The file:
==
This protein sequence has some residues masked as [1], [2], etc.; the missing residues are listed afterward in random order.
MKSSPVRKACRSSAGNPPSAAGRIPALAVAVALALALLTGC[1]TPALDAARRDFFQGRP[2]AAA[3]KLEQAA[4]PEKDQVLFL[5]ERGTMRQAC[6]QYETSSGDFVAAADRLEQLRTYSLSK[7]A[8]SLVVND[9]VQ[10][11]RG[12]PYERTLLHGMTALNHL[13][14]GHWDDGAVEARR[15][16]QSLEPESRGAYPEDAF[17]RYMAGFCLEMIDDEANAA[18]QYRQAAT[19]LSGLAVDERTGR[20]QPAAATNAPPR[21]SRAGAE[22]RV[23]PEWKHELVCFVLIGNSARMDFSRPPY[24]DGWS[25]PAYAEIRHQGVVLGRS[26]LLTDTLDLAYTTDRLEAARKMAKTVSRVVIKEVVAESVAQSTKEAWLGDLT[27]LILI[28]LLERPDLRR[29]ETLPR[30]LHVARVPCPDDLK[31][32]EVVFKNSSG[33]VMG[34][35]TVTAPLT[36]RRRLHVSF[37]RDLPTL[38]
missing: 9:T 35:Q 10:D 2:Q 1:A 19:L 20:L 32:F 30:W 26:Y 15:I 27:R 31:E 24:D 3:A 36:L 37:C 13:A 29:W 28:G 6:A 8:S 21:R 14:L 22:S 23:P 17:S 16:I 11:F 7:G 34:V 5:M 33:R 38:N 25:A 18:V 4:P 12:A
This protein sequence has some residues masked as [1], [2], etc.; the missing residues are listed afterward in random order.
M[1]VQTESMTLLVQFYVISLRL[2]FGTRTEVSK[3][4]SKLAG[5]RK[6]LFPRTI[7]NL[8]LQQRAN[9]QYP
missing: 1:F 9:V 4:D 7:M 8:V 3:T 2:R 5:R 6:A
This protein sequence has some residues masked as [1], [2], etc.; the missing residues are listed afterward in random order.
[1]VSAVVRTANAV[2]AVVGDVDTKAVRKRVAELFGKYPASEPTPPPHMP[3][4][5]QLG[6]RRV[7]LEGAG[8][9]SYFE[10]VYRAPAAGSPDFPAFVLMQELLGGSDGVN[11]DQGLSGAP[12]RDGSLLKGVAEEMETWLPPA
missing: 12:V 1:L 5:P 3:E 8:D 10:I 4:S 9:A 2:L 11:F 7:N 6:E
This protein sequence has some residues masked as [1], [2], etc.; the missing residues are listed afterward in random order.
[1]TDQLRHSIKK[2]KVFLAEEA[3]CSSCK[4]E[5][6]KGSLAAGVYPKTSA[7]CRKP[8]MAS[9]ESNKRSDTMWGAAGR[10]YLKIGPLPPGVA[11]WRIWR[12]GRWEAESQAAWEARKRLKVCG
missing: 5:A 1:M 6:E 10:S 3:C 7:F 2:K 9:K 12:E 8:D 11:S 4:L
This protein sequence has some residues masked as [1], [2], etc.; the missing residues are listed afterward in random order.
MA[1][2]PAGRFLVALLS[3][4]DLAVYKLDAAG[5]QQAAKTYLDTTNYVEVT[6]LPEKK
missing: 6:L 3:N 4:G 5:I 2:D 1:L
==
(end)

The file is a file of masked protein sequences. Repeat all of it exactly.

This protein sequence has some residues masked as [1], [2], etc.; the missing residues are listed afterward in random order.
MKSSPVRKACRSSAGNPPSAAGRIPALAVAVALALALLTGC[1]TPALDAARRDFFQGRP[2]AAA[3]KLEQAA[4]PEKDQVLFL[5]ERGTMRQAC[6]QYETSSGDFVAAADRLEQLRTYSLSK[7]A[8]SLVVND[9]VQ[10][11]RG[12]PYERTLLHGMTALNHL[13][14]GHWDDGAVEARR[15][16]QSLEPESRGAYPEDAF[17]RYMAGFCLEMIDDEANAA[18]QYRQAAT[19]LSGLAVDERTGR[20]QPAAATNAPPR[21]SRAGAE[22]RV[23]PEWKHELVCFVLIGNSARMDFSRPPY[24]DGWS[25]PAYAEIRHQGVVLGRS[26]LLTDTLDLAYTTDRLEAARKMAKTVSRVVIKEVVAESVAQSTKEAWLGDLT[27]LILI[28]LLERPDLRR[29]ETLPR[30]LHVARVPCPDDLK[31][32]EVVFKNSSG[33]VMG[34][35]TVTAPLT[36]RRRLHVSF[37]RDLPTL[38]
missing: 9:T 35:Q 10:D 2:Q 1:A 19:L 20:L 32:F 30:W 26:Y 15:I 27:R 31:E 24:D 3:A 36:L 37:C 13:A 29:W 28:G 6:A 8:S 21:R 14:L 22:S 23:P 17:S 16:I 11:F 7:G 34:V 5:M 33:R 38:N 25:A 18:V 4:P 12:A
This protein sequence has some residues masked as [1], [2], etc.; the missing residues are listed afterward in random order.
M[1]VQTESMTLLVQFYVISLRL[2]FGTRTEVSK[3][4]SKLAG[5]RK[6]LFPRTI[7]NL[8]LQQRAN[9]QYP
missing: 1:F 9:V 4:D 7:M 8:V 3:T 2:R 5:R 6:A
This protein sequence has some residues masked as [1], [2], etc.; the missing residues are listed afterward in random order.
[1]VSAVVRTANAV[2]AVVGDVDTKAVRKRVAELFGKYPASEPTPPPHMP[3][4][5]QLG[6]RRV[7]LEGAG[8][9]SYFE[10]VYRAPAAGSPDFPAFVLMQELLGGSDGVN[11]DQGLSGAP[12]RDGSLLKGVAEEMETWLPPA
missing: 12:V 1:L 5:P 3:E 8:D 10:I 4:S 9:A 2:L 11:F 7:N 6:E
This protein sequence has some residues masked as [1], [2], etc.; the missing residues are listed afterward in random order.
[1]TDQLRHSIKK[2]KVFLAEEA[3]CSSCK[4]E[5][6]KGSLAAGVYPKTSA[7]CRKP[8]MAS[9]ESNKRSDTMWGAAGR[10]YLKIGPLPPGVA[11]WRIWR[12]GRWEAESQAAWEARKRLKVCG
missing: 5:A 1:M 6:E 10:S 3:C 7:F 2:K 9:K 12:E 8:D 11:S 4:L
This protein sequence has some residues masked as [1], [2], etc.; the missing residues are listed afterward in random order.
MA[1][2]PAGRFLVALLS[3][4]DLAVYKLDAAG[5]QQAAKTYLDTTNYVEVT[6]LPEKK
missing: 6:L 3:N 4:G 5:I 2:D 1:L